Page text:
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On offer is a truly remarkable Civil War document: A deeply detailed and fascinating retrospective journal of Matthew Jansen, Captain of the Union Army's 27th Illinois Regiment during the Civil War. It was handwritten in 1905 by one of Jansen's brothers, Theodore, who served alongside of him. It is over 60 over sized pages long and very densly filled with original content some of which was published in "The Biography and Reminiscences of Matthew Jansen, 1905". [The manuscript was oddly created; some portions in a cardboard folio some sewn and otherwise attached forming double sheets. The brittleness of the paper resulted in some loss to the edge and joins but since we received the item a master conservator has made repairs and stopped the losses.] It gives significant first hand details about the life he lived and the many battles fought with the 27 Illinois Regiment. It begins the years before the War in Quincy, Illinois (where Jansen and his brother were from) to the enlistment of Jansen as a private until 1865 all the way to fighting with General Sherman in Atlanta. It is an incredible piece of American history with in depth and vivid descriptions of battles fought, lives lived, and sights seen. Theodore writes lovingly and engrossingly about his brother, constantly praising his skills and acumen in battle and in life. Much of the diary are the facts of battle, but there are also passages that speak of why the brother's are fighting the war in the first place. They seem staunchly anti-slavery. Speaking on the Emancipation Proclamation, the journal reads: "no thank God its dead yes slavery now from this day over is dead, Lincoln's Proclamation killed it…one an undivided Democrat and Republican Volunteer Soldiers who are now going to give a backbone to the Emancipation Proclamation by going on Picket Guard…" There are also passages that describe in horrid detail the horrors of war, death, hunger, and disease. There are harrowing passes of the suffering brought up all (soldier, civilian and even the horses) during the bloodiest war in U.S. history. Here is a very small portion of what is in this incredible journal: "Kansas border ruffianism was republished daily and constantly inferred to either for or against both political parties until October 13th, 1859 the great political orators Abraham Lincoln and Steven A Douglas arrived in Quincy and next day they engaged in a joint debate which attracted thousands of both parties from far and near and the amount of light their joint debate defused…subject was certainly of the greatest value to all who heard it, understandingly as it clearly defined the position of the south and the north…Brother Matthew had the advantage of most young men of that age as his experience at the P House at Leavenworth Kansas had taught him many things…and when abruptly after the Lincoln and Douglas debate a polished club known as the 'Wide Awakers' was organized become one of the principal aids in formation and was thereafter elected by a large majority as its First Lieutenant…" (The Wide Awakes was a teen and young adult organization cultivated by the Republican Party during the 1860 presidential election in the United States.) "The Captain of this Wide Awake Company was Joshua R Wood, son of Gov John Wood of Illinois, a man of fine military training and almost daily did he drill his military company during the spring and summer of 1860… The election of Abraham Lincoln to the Presidency did not at all quite the public of the South nor a very large number of our people here in Quincy…" The Civil War begins shortly after: "three days later came the Proclamation of the President calling for Seventy Five thousand volunteer soldiers, and at once the Old Mexican War hero Captain B.M. Prentiss of Quincy began the work of enrolling young able bodied men on that same Saturday afternoon…Thousands of people accompanied our march to the train and the city of Quincy seemed aflame with patriotism, cheer after cheer was given for the first company of soldiers starting out for the war…" Matthew and his brother Theodor enlist as privates and are mustered into the 27th Illinois Regiment, Company A. "we began our first march to Camp Butler…" Here the Regiment would be mustered into Federal Service on August 10, 1861. "Captain Prentiss remarked It would be strange indeed if in a military company as large as this one or two cooks could not be found, but remember boys that Uncle Sam is not running a hotel… at 6 o'clock awaking us for roll call and on looking Eastward the Ohio River disclosed to us the heavily timbered western front of Kentucky while directly westward across the broad expanse of the Mississippi River we could plainly see the Confederate Camp on Birds Point Missouri just established there with the intention of crossing over and fortifying Cairo, Illinois had not our little army been sent here before they could do so…" And so begins the lead up to and the actual 'Battle of Belmont,' in early November, 1861 in Mississippi County, Missouri. In addition to this being the Jansen Brother's first combat, it was also the first combat test in the American Civil War for Brigadier General Ulysses S. Grant, the future Union Army General in Chief and eventual U.S. president." Jansen writes detailed and engrossingly of the battle, and no action is taken without being remarked up: "[we] Plainly could see several large rebel flags floating over their camp and then out past our Picket Guards extended fully a mile up and down the river…At 9 o'clock the bugles sounded the Guard for both Camp and Picket guards as soldiers must not be allowed to stray away into the many saloons and other demoralizing places… Expedition to Cape Girardeau, Missouri Regiment was sent out under command of Col Tilson on an expedition up the Mississippi River on the Steamer Alex Scott, left Cairo at 6 AM passing the Rebel garrison on Birch Point which never as much as hailed us evidently under strict military orders as ourselves…arrived at P Landing on the Missouri Side, disembarked and deployed as skirmishers hiding behind bushes rocks and trees and had not waited long before we heard ? approaching quite a body of rebel cavalry some 200 or more were allowed to come quite into our semi-circled net spread for their reception…they were disarmed and put on board the Alex Scott guards placed over them…shot being fired another complete surprise...these prisoners were also taken on board the Alex Scott…with these prisoners we decided our three days rations when it became supper time which was only appreciated by all these unfortunate confederate boys…" "Evacuation of Birds Point Missouri by the Confederates… Accordingly a reconnaissance from both above and below Birds Point that the enemy had departed and immediately General sent 8000 troops from Cairo to the place and also on the Kentucky side opposite of Cairo was placed of 5000 around Fort holt…Meanwhile twenty four gunboats and several monitors had been built at St Louis and were sent to Cairo was soon as complete… Commodore Foot in command of this naval squadron kindly insisted all the troops at Cairo, Fort Holt and Birds Point to visit…"; "November 1st 1861 while on Picket Guard our boys spied a small white flag being waved across the Ohio River on the Kentucky side.. they met a ? in Confederate uniform who proved to be a deserter from the rebel army at Columbus, KY this deserter asked in broken english if any of their number could speak. Sherman requested to be taken to General Grant's headquarters. he was not tell why but insisted on seeing General Grant first…on being conducted to General Grant the remained there about half an hour when he emerged with one of our corporal with a written order from General Grant to be conducted to Capt Schmitts Company A 27th Illinois and then questioned more definitely…He stated his name was William Allie and he had deserted from the rebel army at Columbus Kentucky and now wanted to enlist in the Union Army and asked for the proper officer to administer the oath. This being down a uniform and rifle was furnished him…for at least ten days he would tell us anything about the rebel army at Columbus but simply said General Grant knows all and commanded me not to tell others for at least ten days…Comrade Allie proved to be a good soldier…" "Battle of Belmont Missouri. November 6th our entire brigade suddenly received marching orders…at 6 o'clc came the call in undertones, Fall In, and off we marched directly to the wharf where lay the Alex Scott…Col Buford saying twenty seven Illinois Rise! Fall in take arms, shoulder arms prepare to load…Attention Battalion Soldiers we are about to attack the enemy, your Colonel hopes that you have prepared your minds and hearts for the worst if this day slain in battle…now commend your souls to God because we are less than two miles from the enemy at Belmont…General Grant is our commander but the Lord of Hosts is our leader and our Guide…Battalion! Attention! Soldier Arms! Right Face! Forward March!…about half a mile from our landing a halt was ordered as it was still too dark to make the attack…we are commanded to crouch behind bushes to avoid being seen by their camp or picket guards. No our Colonel is in our midst and gives instructions to our captains to keep the men all together… Just at this moment on our right our battery of six cannons opens fire with shells...we now see the rebel guards retreating and though fleeing for their line we catch up with them and overtake them they throw away their guns and surrender…we can see the shells from our battery burst directly in their camp…between the line of battle and the rebel camp is a deep hollow of considerable width we rush down the sides and quickly cross and up the steep east side…are met with terrific rifle fire from the enemy who though taken on a surprise and had not even time to dress yet make a determined stand and load and fire as the fall back…hundreds of the rebel soldiers rush on board the boat to escape our rifle balls others unable to get aboard jump down the river banks and open fire…Col Buford mounted on his horse leads the charge and in about five minutes the batter is ours…Vast sheets of flame forth from the Confederate batteries… General Grant dashes forward with cigar in mouth and sword in hand calling out follow men brave boys we'll take those rebel batteries and down through the deep hobos and over to the other side we go.. under General Logan is being charged by a larger rebel army camped below Belmont and soon our entire rear is threatened...despite all warnings our Brigade was at this time badly beaten. Now a large body of rebel Cavalry is seen approaching from the woods…" After the victory, Grant ordered the camp set on fire. In the confusion and blinding smoke, wounded Confederate soldiers in some of the tents were accidentally burned to death. This is referenced when Jansen writes, "On Return to Cairo Illinois…the entire city was illuminated in honor of our little victory at Belmont..." Stock is taken of the battle and specifically of the 27th Illinois: "of the entire company only William Allie the rebel deserter and Fred Worman slightly wounded our entire 27th Illinois had only 5 killed and 28 wounded of the entire brigade and cavalry killed 26 wounded 219 while some 65 men were missing…" "Battle of Stone River at Tennessee… Friday afternoon the onslaught of the confederate became simply furious and their attempt to break through our center where over three hundred cannons were massed the slaughter was awful, again and again did these trusty brave men charge…terrible indeed was the slaughter for the space of three hours when at last darkness closed the scene it was quite evident to our commanding officers that they had exhausted their greatest strength in these successive charges and would now seek to retreat…the order came from General Sheridan's headquarters to double our picket line to guard against a surprise or night attack. The order fell upon the 27th Illinois and at once we moved from Company A filing to the right, Captain Jansen was seeking to protect his men against the hundreds of minnie balls still flying from the rebel lines he placed a squad of ten men being in the darkness…" "Battle of Chickamauga Tennessee Our line of march extended along the Lookout Mountain chain for 4 miles…Meantime General N had been sent from Bridgeport Alabama to attack Braggs Army at Chattanooga from the north, keeping the enemy busy while our army corps made this flank movement in the rear to draw the rebel army after us into the open Chickamauga valley where both armies would have an gun show…On Thursday Sept 17th our advance reached R Georgia within 30 miles of the rebel rear…Accordingly General Sheridan ordered Captain Jansen to take his reliable Company A and scant well and carefully along the river bank. We had not proceeded over half a mile when we heard splashing in the river and land talking of negroes nearer by. Our Corporal as usual several steps in advance carefully crept in the bushes to within forty or fifty feet and plainly saw a group of negro cooks engaged in cooking dinner or supper…the poor negro cooks some twenty in number were so badly frightened and surprised most of them turned almost white with fear…In the river battling some 75 or 100 rebel soldiers officers and all…too late their arms were in our possession and all they could do was to surrender in the nude condition…This company of high toned Georgia Soldiers had been sent out several miles in advance of the main rebel army to watch for the approaching Union Army but the day being warm they could not resist the temptation of a bath which of course led to their capture… Lieut V with about 25 of company A boys now took charge of these prisoners and conducted them to Sheridan's Headquarters…Next Day Friday Sept 18th, our advance reached Ringgold Georgia and there met the enemy's heavy skirmish line, soon our field artillery was brought forward and engaged the rebel artillery in duel which continued for hours. Now was begun the stubbornly contested Battle of Chickamauga which continued with unabated furry from Friday afternoon till Sunday night… On Monday Oct 10 our first Lieut Joseph Voelinger died from the effects of his wounds greatly lamented by his comrades and all the officers of the regiment..the boys would drink double quantities of Tennessee River Water with many of them becoming quite sick from its ill effects. Our poor horses starved to death by hundreds…their emaciated bodies swaying to and from for hours… Despite these sad surroundings and the fierce bombardment from Lookout Mountain and Missionary Ridge our brave boys generally sought to amuse one another in various ways… Arrival of Shipment from Vicksburg…the advance of Sherman's army arrived from Vicksburg Mississippi and crossing the Tennessee river immediately behind us at once took position on our left… The coldest day was January 1st 1864 when seven of our picket guard were found frozen to death scant clothing only half rations for several months had greatly ? us all…" "Atlanta Campaign or Sherman's march through Georgia…The deadly carnage followed the onslaught of a great army under General WT Sherman of more than 100000 soldiers and the rich army of fully equal in numbers under the campaign of General Joseph Johnston…fought the battle of Dalton, Big Shanty, Kennesaw, Peachtree Creek and Atlanta each of these were genuine battles in which hundreds yes thousands were slain…Right manfully did the confederate army contend with us every step of our advance to the Chattahoochee River but our right and left flanks were under the able management of General Kilpatrick and General Stoneman compelled the enemy to fall back or be captured… On leaving the city of Atlanta the force battle of Peachtree Creek occurred…made one more desperate move to break our army in two since Thursday June 21st our Captain Jansen had been acting Commander in place of Col Schmitt who was overcome by the intense heat and was the commander of the 27th Illinois Regiment at the Battle of Peachtree Creek ten miles north of Atlanta. The great fight began at 2 o'clock the 27th Illinois was the first to cross the long covered bridge spanning the deep creek …which at once gave rise to our suspicion that the enemy had set a trap for us. Soon as our regiment crossed Captain Jansen gave orders to deploy as skirmishers and filed to the right closely followed by the 22nd, 42nd and 51st Illinois…we heard the Rebel Yell making the full bayonet charge. Instantly Captain Jansen commanded lie down and the advancing rebel columns were met with…still on they came charging and yelling determined to drive us into Peach Tree Creek…Our losses were also great…" "Bombardment of Atlanta...Active preparations for the destruction of the rebel stronghold…before a single shot from our heavy ordnance was fired into the great city full of non-combatants helpless women and children the aged and feeble and ever considerate human commander in chief General Sherman sent notice to General Johnston commander of the confederate evacuate all non combatants in 10 days offering free transportation to all desiring to go north but these offered at first were rejected… This order from General Sherman brought the desired result and in short notice and in a day or two our railway trains became quite busy carrying these unfortunate families northward…Bombardment did not begin until Tuesday August 6th 1864 when suddenly after sunrise our four hundred cannon hurled their missiles of death into the doomed city…charge after charge with bayonets was made unto our line with determination to dislodge us only to be repulsed with terrible slaughter. Meanwhile the enemy flanks were driven back and communication with his ? interrupted, heavy explosions of their magazines could be distinctly heard followed by immense balloon like clouds of smoke as the result of our vigorous bombardment and on September 4th the order was given for our general advance over the rebel works into Atlanta we met with only slight resistance as most of the rebel army had fallen back to Jonesboro, Georgia…Soon we marched to the W and A Depot and running northward now had a better view of the many battlefields on which we had contended with the rebel hosts…had lost so many of our comrades whose graves were now covered with reminders of the awful battle." (Background: Matthew Jansen and his brother enlisted on August 20th, 1861. Theodore was commissioned as a corporal and Matthew as a 1st sergeant in the 27th IL Co. A. The promotion would not be the last. Theodore was promoted to sergeant while Matthew rose in the ranks to captain by April 16, 1862. Together, they fought in over 17 battles and 100 skirmishes. The 27th Regiment Illinois Volunteer Infantry was an infantry regiment that served in the Union Army during the American Civil War. The 27th Illinois Infantry was organized at Camp Butler, Illinois and mustered into Federal service 10 August 1861. The regiment fought in the Battles of Belmont [Missouri], Island No. 10, Corinth, Farmington, LaVerne, Stone's River, and the Tullahoma Campaign; at Chickamauga, the Battles for Chattanooga, the Relief of Knoxville, and in the Atlanta Campaign, including the Battles of Buzzards Roost, New Hope Church, and Kennesaw Mountain where the 27th Illinois spearheaded the uphill assault. Pulled out of the line at Atlanta 24 August 1864, the regiment was sent via Nashville to Springfield, Illinois where 20 September 1864 it was mustered out. However, 90 reenlistees (most reenlisted 1 January 1864 at Blain's Cross Road [today Blaine], Tennessee) of the 27th Illinois Infantry were kept together at Atlanta as the 27th Illinois Veteran Detachment under the command of Capt. William B. Young, 1st Lt. Isreal Heaps adjutant, and were attached for logistic purposes to the 79th Illinois Volunteer Infantry Regiment as Company I. Armed with 20 new Henry repeating rifles, the 27th Illinois Veteran Detachment distinguished itself at the Battles of Spring Hill, Franklin (Heaps was captured in the debacle of Wagner's Advance Line) and Nashville (Young was killed in the impromptu and successful IV Corps charge up Overton Hill). The 27th Illinois Veteran Detachment was disbanded 26 May 1865, with its survivors assigned to Company G, 9th Illinois Consolidated Mounted Infantry (essentially dragoons). A few of the 27th Illinois Veterans elected to remain with the 79th Illinois Infantry. Most were discharged in June 1865.); Manuscript; Folio - over 12" - 15" tall; KEYWORDS: HISTORY OF, THEODORE JANSEN, MATTHEW JANSEN, RETROSPECTIVE BIOGRAPHY, CIVIL WAR ERA, , UNION ARMY, CAPTAIN, 27TH ILLINOIS REGIMENT, COMPANY A, QUINCY, ILLINOIS, GENERAL ULYSSES S. GRANT, GENERAL WILLIAM TECUMSEH SHERMAN, MARCH TO ATLANTA, CIVIL WAR ATLANTA CAMPAIGN, ILLINOIS DURING THE CIVIL WAR, WIDE AWAKES, JOSHUA R. WOOD, CAPTAIN B.M. PRENTISS, BATTLE OF BELMONT, BIRD'S POINT, MISSOURI, CAIRO, ILLINOIS, BATTLE OF STONE RIVER, TENNESSEE, BATTLE OF CHICKAMAUGA, CIVIL WAR IN GEORGIA, BOMBARDMENT OF ATLANTA, BATTLE OF KENNESAW MOUNTAIN, LIEUTENANT JOSEPH VOELLINGER, BATTLES OF THE CIVIL WAR, UNION OFFICER BIOGRAPHY, HORRORS OF WAR, ILLINOIS HISTORY, AMERICANA, HANDWRITTEN, MANUSCRIPT, DOCUMENT, LETTER, AUTOGRAPH, WRITER, HAND WRITTEN, DOCUMENTS, SIGNED, LETTERS, MANUSCRIPTS, HISTORICAL, HOLOGRAPH, WRITERS, AUTOGRAPHS, PERSONAL, MEMOIR, MEMORIAL, AMERICANA, ANTIQUITÉ, CONTRAT, VÉLIN, DOCUMENT, MANUSCRIT, PAPIER ANTIKE, BRIEF, PERGAMENT, DOKUMENT, MANUSKRIPT, PAPIER OGGETTO D'ANTIQUARIATO, ATTO, VELINA, DOCUMENTO, MANOSCRITTO, CARTA ANTIGÜEDAD, HECHO, VITELA, DOCUMENTO, MANUSCRITO, PAPEL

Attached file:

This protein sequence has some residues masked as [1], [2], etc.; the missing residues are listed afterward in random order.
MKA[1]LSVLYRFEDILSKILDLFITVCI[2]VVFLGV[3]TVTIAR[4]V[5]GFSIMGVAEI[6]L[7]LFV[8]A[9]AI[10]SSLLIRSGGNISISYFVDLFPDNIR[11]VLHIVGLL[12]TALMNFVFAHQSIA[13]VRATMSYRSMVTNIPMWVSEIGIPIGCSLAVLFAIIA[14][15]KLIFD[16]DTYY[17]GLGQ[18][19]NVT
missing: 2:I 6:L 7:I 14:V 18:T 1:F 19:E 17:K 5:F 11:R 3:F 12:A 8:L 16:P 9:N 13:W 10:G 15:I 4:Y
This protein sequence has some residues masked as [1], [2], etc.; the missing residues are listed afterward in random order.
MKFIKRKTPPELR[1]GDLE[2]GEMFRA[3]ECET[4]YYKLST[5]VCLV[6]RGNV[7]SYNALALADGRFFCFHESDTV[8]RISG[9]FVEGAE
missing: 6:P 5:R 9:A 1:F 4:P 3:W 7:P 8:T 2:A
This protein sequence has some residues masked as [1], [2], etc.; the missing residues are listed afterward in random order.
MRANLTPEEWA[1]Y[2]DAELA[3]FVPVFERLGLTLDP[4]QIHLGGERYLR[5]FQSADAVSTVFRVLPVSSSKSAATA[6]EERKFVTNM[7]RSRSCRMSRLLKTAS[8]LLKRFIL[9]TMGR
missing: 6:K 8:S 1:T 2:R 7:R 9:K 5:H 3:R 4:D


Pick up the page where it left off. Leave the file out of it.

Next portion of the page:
Categories: 20th Century Manuscript, 20th Century Diary, All, Books and Manuscripts General Overview,

Publisher: QUINCY, ILLINOIS, 1919

Book Condition: Fair

Seller ID: 0009030

Keywords: Keywords: History Of Theodore Jansen Matthew Jansen Retrospective Biography Civil War Era Union Army CAPTAIN 27th Illinois Regiment Company A